Fun With Irises: Planning a Theme Bed
As autumn moves in and the iris garden is put to bed for the winter, spring seems a long way off. For those with an urge to do some iris rearranging, or even better, contemplating a whole new bed of irises, a theme bed is a way to bring some fun and a personal touch to your garden. The possibilities are endless. Here are a few to get your creative juices flowing.
Family Theme Bed
One gardener told me she planted a family bed, and included irises from every significant year in the family history: the birth years of her children, herself, and her husband, and also her parents and grandparents; marriage years; years of significant family events, etc. Her children selected their own irises, and as the family grows, their children have added to the bed. Another gardener chose family irises based on the names. This is a fun way to get new iris gardeners involved, as it’s personal right from the start.
How about a bed based on music? ‘Chamber Music’, ‘Clair de Lune’, ‘Ragtime,’ or ‘All that Jazz’ would fit right in. Or art? ‘Michaelangelo’ ‘Van Gogh’, and ‘Art of Raphael’ are possibilities. How about a movie and theater theme? ‘Blazing Saddles’ and ‘Broadway Star’ would fit, as would ‘Show Biz’ or ‘Brigadoon’. A theme bed of historical figures might include ‘Lord Baltimore’, ‘Cleopatra’, ‘Lindbergh’, and ‘King Tut’.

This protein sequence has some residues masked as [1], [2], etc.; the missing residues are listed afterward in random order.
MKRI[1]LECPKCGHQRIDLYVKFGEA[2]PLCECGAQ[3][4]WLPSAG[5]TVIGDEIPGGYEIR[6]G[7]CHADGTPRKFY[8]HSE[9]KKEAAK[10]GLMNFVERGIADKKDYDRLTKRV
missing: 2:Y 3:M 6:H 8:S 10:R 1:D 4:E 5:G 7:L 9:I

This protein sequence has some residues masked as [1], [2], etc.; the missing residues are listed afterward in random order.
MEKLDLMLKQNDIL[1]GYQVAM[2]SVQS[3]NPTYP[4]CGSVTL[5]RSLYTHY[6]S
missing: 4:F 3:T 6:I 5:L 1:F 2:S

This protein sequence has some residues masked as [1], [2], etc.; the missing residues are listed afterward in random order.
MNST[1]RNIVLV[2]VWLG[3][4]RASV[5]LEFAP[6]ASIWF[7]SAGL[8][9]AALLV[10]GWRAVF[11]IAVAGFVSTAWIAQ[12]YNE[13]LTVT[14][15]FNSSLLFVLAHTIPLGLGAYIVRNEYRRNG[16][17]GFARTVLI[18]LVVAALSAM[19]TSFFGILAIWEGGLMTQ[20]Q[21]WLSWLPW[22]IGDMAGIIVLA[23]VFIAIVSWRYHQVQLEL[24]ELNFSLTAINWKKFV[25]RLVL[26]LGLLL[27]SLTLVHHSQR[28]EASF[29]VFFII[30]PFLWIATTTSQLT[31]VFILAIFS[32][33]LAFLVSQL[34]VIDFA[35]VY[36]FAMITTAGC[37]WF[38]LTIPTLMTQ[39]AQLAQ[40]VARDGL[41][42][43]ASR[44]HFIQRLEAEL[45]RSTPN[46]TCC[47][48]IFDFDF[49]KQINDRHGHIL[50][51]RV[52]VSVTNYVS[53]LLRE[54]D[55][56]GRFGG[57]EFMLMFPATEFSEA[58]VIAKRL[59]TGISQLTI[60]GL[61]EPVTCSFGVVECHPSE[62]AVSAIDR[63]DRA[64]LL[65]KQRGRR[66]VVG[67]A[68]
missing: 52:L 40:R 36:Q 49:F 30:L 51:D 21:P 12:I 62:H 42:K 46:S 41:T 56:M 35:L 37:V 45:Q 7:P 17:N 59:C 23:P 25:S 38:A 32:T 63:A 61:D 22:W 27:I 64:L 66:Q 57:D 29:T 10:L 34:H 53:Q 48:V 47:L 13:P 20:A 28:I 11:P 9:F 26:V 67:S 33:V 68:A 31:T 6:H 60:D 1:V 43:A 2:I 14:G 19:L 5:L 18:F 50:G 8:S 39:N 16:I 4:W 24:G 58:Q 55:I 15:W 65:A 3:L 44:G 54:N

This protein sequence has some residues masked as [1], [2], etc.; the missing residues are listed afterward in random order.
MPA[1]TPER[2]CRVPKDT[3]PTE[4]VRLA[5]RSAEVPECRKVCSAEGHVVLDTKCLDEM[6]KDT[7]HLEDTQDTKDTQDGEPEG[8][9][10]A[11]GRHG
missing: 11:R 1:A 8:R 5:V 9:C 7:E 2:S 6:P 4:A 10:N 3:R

This summer I talked with an iris gardener who had planted much of her garden in theme beds. She told me that one of her beds was black and white in theme – mixing near-black irises with white varieties. “It’s really striking,” she said, and it certainly would be eye-catching. Another iris lover described planting a Rainbow Bed, using bands of irises in the colors of the rainbow. Yet another iris lover used varying shades of blue and purple, from light to dark, scattering them throughout a bed. If certain colors call to you, why not used them in a deliberate theme?
For the Kids
More than one garden has a Storybook Iris Bed. There are lots of possibilities for irises based on children’s literature: ‘Pippi Longstockings,’ ‘Cinderella’s Coach,’ ‘Rikki Tikki,’ and of course, ‘Bedtime Story,’ just to name a few. A storybook theme might be a great way to get kids interested in helping to plant irises and watch them grow. Check out this wonderful article on Storybook Gardens at the AIS website.
Theme beds offer a lighthearted approach to iris gardening, and the possibilities are endless. Do you have an iris theme garden? Contact Roots at firstname.lastname@example.org. We’d love to share your ideas!
A version of this article appeared in the Fall, 2015 issue of Roots.